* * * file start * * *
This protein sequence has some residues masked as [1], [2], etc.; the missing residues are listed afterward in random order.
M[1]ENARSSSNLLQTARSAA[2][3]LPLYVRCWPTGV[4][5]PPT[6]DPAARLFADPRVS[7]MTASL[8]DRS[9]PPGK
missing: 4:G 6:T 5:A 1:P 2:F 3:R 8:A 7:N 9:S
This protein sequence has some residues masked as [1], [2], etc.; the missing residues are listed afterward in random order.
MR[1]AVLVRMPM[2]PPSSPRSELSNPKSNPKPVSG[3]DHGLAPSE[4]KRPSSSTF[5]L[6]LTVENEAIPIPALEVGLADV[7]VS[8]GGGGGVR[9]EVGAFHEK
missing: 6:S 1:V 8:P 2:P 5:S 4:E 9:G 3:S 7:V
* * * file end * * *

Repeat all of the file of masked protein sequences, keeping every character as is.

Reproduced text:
This protein sequence has some residues masked as [1], [2], etc.; the missing residues are listed afterward in random order.
M[1]ENARSSSNLLQTARSAA[2][3]LPLYVRCWPTGV[4][5]PPT[6]DPAARLFADPRVS[7]MTASL[8]DRS[9]PPGK
missing: 4:G 6:T 5:A 1:P 2:F 3:R 8:A 7:N 9:S
This protein sequence has some residues masked as [1], [2], etc.; the missing residues are listed afterward in random order.
MR[1]AVLVRMPM[2]PPSSPRSELSNPKSNPKPVSG[3]DHGLAPSE[4]KRPSSSTF[5]L[6]LTVENEAIPIPALEVGLADV[7]VS[8]GGGGGVR[9]EVGAFHEK
missing: 6:S 1:V 8:P 2:P 5:S 4:E 9:G 3:S 7:V